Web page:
Non-Muslim Women Try The Hijab For A Day

Non-Muslim Women Try The Hijab For A DayWorld Hijab Day calls on non-Muslim women to try out life under the traditional head scarf. Can it lead to more religious tolerance and understanding?

‘Oppression and divisiveness’

Originated by New York woman Nazma Khan, the movement has been organised almost solely over social networking sites. It has attracted interest from Muslims and non-Muslims in more than 50 countries across the world.

For many people, the hijab is a symbol of oppression and divisiveness. It’s a visible target that often bears the brunt of a larger debate about Islam in the West. World Hijab Day is designed to counteract these controversies. It encourages non-Muslim women (or even Muslim women who do not ordinarily wear one) to don the hijab and experience what it’s like to do so, as part of a bid to foster better understanding.


‘Choose the hijab willingly’

Esther Dale, 28, lives in the US state of California and is another non-Muslim trying out the headscarf for the day. The mother-of-three was told about the event by a friend of hers who is a “hijabi”. As a practising Mormon, Dale understands the importance of faith in daily life, and the judgement that can come with the associated clothing. She says she knows the stigma that surround the headscarf and hopes this is an opportunity to help combat that.

The hijab has been a frequent target of criticism from people like Maryam Namazie, a vocal ex-Muslim and campaigner, who sees the garment as a form of oppression. Organisers of this event say they were fed up with seeing the words “oppressed” or “subjugated” when it came to discussing the Muslim head-covering. They reject the notion that women only wear hijabs at the insistence of a father or a radical member of the family. This day, then, is about showing the world that women can choose the hijab willingly.

What are your views regarding modesty and women’s clothing? Are you willing to participate in the World Hijab Day to combat the misconceptions and stigma surrounding the hijab?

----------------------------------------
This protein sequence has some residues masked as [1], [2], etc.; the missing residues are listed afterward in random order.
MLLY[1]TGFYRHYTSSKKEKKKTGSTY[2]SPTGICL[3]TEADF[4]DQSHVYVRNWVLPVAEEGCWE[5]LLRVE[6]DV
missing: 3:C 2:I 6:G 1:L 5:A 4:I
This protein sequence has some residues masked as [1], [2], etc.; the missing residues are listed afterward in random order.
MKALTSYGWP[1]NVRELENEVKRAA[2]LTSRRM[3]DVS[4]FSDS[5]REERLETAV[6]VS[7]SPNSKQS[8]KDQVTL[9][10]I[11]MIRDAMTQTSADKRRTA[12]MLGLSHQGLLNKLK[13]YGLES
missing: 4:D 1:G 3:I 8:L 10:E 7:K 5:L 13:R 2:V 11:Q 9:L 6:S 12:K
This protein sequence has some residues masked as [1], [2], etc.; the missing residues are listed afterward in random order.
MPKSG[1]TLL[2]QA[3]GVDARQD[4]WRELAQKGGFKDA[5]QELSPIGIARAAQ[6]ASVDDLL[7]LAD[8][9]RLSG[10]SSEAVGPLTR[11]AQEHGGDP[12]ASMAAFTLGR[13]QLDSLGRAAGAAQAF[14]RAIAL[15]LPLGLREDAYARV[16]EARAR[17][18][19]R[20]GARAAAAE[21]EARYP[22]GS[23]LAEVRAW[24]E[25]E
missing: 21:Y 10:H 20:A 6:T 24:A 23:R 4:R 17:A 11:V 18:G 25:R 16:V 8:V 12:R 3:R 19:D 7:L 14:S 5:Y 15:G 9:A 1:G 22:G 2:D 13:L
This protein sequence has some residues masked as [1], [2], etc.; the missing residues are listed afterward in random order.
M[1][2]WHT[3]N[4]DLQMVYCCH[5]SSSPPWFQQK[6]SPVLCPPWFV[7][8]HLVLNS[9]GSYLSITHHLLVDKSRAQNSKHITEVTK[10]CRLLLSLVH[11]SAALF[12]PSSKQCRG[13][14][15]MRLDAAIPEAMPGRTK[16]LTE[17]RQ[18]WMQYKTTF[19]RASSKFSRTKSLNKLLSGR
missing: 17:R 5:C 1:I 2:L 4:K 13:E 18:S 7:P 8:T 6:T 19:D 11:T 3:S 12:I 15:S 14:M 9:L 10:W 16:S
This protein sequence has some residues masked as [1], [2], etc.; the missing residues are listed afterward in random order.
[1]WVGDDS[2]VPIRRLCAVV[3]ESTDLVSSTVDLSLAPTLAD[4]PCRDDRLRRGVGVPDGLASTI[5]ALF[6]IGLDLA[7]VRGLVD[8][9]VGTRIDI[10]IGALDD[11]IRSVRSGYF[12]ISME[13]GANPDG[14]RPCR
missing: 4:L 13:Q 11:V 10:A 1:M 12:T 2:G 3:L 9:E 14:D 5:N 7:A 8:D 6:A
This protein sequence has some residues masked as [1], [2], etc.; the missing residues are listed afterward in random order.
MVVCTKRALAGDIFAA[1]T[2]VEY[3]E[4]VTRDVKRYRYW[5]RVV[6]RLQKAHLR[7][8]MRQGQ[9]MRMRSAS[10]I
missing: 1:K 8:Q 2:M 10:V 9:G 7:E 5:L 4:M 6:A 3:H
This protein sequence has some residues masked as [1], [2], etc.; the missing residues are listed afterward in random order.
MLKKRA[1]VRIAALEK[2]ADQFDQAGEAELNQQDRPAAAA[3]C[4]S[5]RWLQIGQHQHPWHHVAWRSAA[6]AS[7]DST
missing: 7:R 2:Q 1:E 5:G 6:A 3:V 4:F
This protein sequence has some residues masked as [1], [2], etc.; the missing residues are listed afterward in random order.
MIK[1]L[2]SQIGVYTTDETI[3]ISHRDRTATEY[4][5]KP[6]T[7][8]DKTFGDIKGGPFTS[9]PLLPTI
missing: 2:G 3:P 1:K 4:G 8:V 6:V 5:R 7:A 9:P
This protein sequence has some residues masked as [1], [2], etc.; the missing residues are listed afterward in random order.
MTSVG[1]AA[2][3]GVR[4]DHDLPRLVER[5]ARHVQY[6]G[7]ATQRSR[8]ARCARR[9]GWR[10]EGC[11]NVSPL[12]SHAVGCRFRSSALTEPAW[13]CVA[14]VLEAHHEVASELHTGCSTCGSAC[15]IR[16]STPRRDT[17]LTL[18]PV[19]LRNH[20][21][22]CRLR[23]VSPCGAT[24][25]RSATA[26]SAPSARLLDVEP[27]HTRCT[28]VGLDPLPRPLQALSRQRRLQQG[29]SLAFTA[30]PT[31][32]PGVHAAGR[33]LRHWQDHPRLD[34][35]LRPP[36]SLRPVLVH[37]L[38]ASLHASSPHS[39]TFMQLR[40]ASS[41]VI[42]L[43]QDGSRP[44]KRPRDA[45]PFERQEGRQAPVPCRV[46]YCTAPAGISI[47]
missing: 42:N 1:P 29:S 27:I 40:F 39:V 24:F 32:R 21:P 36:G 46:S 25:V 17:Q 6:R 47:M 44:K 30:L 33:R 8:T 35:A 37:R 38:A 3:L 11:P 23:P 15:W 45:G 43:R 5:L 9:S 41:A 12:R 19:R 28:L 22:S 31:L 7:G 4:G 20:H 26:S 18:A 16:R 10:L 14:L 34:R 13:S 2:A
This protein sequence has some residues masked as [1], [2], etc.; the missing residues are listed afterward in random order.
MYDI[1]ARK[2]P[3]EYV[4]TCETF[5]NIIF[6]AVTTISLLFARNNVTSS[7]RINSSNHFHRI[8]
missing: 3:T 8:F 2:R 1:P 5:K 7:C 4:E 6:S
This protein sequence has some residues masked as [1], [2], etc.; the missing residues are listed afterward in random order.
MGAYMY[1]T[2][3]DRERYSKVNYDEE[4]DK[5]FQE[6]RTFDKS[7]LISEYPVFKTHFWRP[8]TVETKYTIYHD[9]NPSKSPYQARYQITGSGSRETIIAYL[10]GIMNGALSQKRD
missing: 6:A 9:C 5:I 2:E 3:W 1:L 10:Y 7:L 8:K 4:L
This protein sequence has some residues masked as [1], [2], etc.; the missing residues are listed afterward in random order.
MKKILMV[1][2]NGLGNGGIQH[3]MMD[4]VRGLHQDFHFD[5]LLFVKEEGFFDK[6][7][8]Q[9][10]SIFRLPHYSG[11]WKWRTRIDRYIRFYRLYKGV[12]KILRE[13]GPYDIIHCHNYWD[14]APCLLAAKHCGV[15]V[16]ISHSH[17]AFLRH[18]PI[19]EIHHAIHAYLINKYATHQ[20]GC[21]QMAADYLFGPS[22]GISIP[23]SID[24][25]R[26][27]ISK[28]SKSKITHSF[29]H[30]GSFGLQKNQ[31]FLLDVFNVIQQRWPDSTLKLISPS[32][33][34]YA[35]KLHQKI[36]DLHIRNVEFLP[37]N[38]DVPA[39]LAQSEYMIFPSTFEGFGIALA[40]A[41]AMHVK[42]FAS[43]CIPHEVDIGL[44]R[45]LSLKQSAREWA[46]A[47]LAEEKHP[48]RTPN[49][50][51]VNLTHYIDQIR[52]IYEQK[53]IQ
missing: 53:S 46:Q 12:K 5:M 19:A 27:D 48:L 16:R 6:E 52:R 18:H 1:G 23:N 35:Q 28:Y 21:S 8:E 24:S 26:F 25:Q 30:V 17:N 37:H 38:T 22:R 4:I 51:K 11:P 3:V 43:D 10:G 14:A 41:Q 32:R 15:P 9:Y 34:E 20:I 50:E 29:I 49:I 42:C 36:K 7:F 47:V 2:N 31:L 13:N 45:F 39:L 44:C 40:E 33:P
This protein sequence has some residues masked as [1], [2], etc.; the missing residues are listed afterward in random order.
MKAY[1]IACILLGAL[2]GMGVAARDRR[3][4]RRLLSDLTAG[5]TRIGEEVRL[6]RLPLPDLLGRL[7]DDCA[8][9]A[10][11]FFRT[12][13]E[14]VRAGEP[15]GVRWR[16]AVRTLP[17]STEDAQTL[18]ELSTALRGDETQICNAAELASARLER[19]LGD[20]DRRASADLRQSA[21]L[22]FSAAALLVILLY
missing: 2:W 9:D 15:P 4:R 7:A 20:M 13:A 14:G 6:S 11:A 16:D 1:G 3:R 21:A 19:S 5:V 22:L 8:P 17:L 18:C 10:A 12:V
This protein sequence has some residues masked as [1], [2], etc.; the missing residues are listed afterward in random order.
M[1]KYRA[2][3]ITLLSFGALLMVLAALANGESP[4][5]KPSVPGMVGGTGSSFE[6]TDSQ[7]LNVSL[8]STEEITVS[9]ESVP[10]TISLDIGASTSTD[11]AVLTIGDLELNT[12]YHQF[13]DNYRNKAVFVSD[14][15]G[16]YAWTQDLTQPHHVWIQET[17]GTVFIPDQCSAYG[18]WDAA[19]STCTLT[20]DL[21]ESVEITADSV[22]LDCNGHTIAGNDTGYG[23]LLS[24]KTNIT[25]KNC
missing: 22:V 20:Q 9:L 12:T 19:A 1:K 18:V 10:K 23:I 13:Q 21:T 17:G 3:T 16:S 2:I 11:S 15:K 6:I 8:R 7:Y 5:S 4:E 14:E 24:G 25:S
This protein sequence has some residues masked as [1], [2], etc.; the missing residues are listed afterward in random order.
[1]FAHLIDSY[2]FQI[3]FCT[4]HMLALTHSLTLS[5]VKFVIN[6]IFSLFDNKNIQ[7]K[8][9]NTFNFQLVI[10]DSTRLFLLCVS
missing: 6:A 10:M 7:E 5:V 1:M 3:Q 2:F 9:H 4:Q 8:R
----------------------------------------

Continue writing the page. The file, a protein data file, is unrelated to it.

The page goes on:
Source: Catrin Nye, BBC News

Image: Muslim Matters

Karzai Orders Manhunt For Taliban Involved In Woman’s Public Execution

Afghan President Hamid Karzai ordered the arrest Monday of the Taliban who participated in the public execution of a woman accused of adultery. Shock and outrage have mounted since an amateur video surfaced of a burqa-clad woman sitting on the ground while a man standing a few feet away shoots her nine times before a cheering mob.

Officials in Afghanistan, where the amateur video was taken, believe the woman was executed because two Taliban commanders had a dispute over her, according to the governor of the province where the killing took place. Both apparently had some kind of relationship with the woman, Parwan province Gov. Abdul Basir Salangi said.


To save face, they accused her of adultery, Salangi told CNN on Sunday. Then they “faked a court to decide about the fate of this woman and in one hour, they executed the woman,” he added. Both Taliban commanders were subsequently killed by a third Taliban commander, Salangi said. Karzai called on officials to track down everyone involved, including those in the video.

The killing took place in the village of Qimchok in Shinwari district, just north of the capital of Kabul. Karzai described those involved in the shooting death as “cowards,” saying “such crimes are unforgivable both in Islam and under our country’s laws,” the statement from his press office said.

The public execution is the latest and among the most shocking examples of violence against women in Afghanistan, but it is far from an isolated case. Nearly nine out of 10 women suffer physical, sexual or psychological violence or forced marriage at least once in their lifetimes, Human Rights Watch said in its 2012 annual report.

Do you think those involved in the woman’s public execution will really be caught and punished? What reforms should be undertaken to raise the level of protection for the Afghan women?

Source: CNN

Image: Viasat 1 News